posted by Trurl on May 16, 2011 - 46 comments

That Other Kind of Panelling

Powerful Panels. Kirby Panels. 50 Monday Panels. Art of Archie Panels. Panels Repaneled. [more inside]
posted by Alvy Ampersand on Mar 2, 2011 - 9 comments

You're Short, Bald, and Ugly, Charlie Brown

"There was a night, maybe sometime around 1993, when I [Joe Matt] was working on an issue of my comic book, Peepshow and I was using some xeroxes of Peanuts strips from the collection, “You Can Do It, Charlie Brown” as blotter-paper. Anyway, there came a moment when I was using white-out and to remove some excess white-out from my brush, I wiped it on the blotter paper beneath my hand. And that’s how I came to idly white-out the words balloons on a few Peanuts strips. Once I saw the balloons whited-out and forgot what they originally said, I began filling them with the first perverted thing my brain thought they might say. It was so much fun and I was so happy with the results that I brought the pages out to show to Seth and Chester [Brown] the next day. Seth was eager to try it and immediately suggested we each go home and produce a set number of pages for a mini comic. Less than a week later, Chester brought out his original take on the concept and put Seth and I to shame." [more inside]
posted by Alvy Ampersand on Jan 20, 2011 - 56 comments

Any sufficiently advanced brush pre-set

Arron Diaz of Dresden Codak (previously previously previously) shows us how he makes his colorful comic pages at Indistinguishable From Magic, an art/instruction blog about Character Design, Hands In Storytelling, and Batman.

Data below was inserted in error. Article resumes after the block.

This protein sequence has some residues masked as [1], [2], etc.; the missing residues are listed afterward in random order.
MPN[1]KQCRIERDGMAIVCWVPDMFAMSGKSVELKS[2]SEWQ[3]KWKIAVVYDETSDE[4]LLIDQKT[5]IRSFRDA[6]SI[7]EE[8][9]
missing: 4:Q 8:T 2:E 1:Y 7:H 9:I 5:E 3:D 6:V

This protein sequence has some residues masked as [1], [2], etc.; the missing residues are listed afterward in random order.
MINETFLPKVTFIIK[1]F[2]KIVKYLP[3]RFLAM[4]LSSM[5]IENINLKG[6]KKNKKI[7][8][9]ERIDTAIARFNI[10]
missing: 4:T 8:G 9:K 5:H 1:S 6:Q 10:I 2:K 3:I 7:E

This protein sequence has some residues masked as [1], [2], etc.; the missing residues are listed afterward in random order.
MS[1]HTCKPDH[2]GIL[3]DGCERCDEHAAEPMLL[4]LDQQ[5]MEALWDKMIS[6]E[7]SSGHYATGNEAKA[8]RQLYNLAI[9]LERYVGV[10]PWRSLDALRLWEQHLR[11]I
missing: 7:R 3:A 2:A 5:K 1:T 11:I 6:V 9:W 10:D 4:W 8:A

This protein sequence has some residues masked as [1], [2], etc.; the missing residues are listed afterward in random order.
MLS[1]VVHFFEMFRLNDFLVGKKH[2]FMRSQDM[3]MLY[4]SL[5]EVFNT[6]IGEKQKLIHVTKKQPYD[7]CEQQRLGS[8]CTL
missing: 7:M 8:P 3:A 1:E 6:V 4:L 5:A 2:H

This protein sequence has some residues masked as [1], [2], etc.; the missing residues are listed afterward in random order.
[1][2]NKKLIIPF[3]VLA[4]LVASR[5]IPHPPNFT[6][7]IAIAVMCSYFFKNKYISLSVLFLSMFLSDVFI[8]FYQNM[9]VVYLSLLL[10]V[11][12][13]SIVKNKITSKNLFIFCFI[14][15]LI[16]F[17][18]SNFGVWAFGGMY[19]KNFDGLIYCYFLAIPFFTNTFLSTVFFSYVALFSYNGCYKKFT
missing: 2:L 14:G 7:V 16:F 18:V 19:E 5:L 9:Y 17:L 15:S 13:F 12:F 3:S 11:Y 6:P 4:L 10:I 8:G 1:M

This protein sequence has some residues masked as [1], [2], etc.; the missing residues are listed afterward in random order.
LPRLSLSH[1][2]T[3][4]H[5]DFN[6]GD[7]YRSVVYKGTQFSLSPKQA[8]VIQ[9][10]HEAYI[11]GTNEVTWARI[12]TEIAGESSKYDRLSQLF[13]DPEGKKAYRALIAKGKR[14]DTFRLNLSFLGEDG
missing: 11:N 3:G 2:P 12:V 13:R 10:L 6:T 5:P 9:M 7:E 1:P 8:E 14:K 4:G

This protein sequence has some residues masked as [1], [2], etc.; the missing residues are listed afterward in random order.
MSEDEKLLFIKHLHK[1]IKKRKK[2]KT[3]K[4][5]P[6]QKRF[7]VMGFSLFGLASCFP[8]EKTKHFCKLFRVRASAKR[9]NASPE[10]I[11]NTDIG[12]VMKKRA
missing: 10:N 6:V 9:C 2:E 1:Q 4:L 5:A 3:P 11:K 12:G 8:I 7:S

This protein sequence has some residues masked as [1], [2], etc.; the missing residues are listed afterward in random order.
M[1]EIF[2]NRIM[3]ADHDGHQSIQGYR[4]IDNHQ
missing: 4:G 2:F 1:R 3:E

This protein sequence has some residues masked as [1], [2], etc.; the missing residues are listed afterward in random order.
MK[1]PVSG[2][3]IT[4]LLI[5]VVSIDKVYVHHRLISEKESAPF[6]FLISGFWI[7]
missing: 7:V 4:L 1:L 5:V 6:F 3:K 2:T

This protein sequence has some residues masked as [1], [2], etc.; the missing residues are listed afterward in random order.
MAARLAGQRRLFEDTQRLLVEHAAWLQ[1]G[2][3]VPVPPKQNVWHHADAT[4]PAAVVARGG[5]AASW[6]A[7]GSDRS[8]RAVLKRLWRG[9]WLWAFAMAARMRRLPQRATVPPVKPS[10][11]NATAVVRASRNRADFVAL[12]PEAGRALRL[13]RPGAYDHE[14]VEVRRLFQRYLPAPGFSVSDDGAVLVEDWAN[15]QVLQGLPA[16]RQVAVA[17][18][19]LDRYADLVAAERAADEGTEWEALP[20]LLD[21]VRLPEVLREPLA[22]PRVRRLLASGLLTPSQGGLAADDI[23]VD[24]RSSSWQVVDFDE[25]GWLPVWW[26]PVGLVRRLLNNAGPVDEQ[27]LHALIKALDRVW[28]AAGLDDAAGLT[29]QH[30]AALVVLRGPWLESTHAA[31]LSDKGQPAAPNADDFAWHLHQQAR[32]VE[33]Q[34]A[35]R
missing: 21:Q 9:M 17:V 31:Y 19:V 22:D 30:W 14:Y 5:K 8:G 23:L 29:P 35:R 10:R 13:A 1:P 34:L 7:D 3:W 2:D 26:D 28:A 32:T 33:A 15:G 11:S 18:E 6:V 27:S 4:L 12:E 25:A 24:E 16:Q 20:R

posted by The Whelk on Jul 30, 2010 - 51 comments

Hey Look! The Harvey Kurtzman Archives!

"Almost all American satire today follows a formula that Harvey Kurtzman thought up." - Richard Corliss [Via Tom Spurgeon's TCR]
posted by Alvy Ampersand on Oct 23, 2008 - 10 comments

Coconino World - treasure trove of graphics & cartooning

Get lost in the fabulous labyrinth of Coconino World, a mammoth French site with thousands of images from illustrators, graphic artists, and cartoonists ranging from the classics to the contemporary. Some personal favorites: the generous selection of graphics from Simplicissimus, the celebrated German satire magazine published weekly from 1896-1944. James Swinerton's Canyon Kiddies. George Herriman's Krazy Kat. -more-
posted by madamjujujive on Apr 15, 2007 - 9 comments

Beats Beetle Bailey

Sad Sack George Baker's subtly subversive WWII strip.
posted by klangklangston on Mar 14, 2007 - 15 comments

Carson's Cartooning Curriculum

Comic Strip Artist's Kit Carson Van Osten's tips for cartoonists and animators, scanned huge for easy printout.
posted by klangklangston on Jan 11, 2007 - 13 comments

The Center For Cartoon Studies

The Center for Cartoon Studies, nestled in the historic village of White River Junction, Vermont, will learn you up good on how to be a comic artist/graphic novelist. They operate under the charter of the National Association of Comics Art Educators; Charles Schulz's widow Jean hooked them up with funding for a library in town. When you apply for admission, don't forget to include that story about you, the snowman, and the robot. A photo tour of the Center and its surroundings can be seen here.
posted by Gator on Feb 13, 2006 - 10 comments

Now Then!

Now Then! What did professional comic artists draw like when they were 12 years old, you ask? The Museum of Comic and Cartoon Art takes a look at 25 artists... now and then.
posted by Robot Johnny on Feb 15, 2005 - 18 comments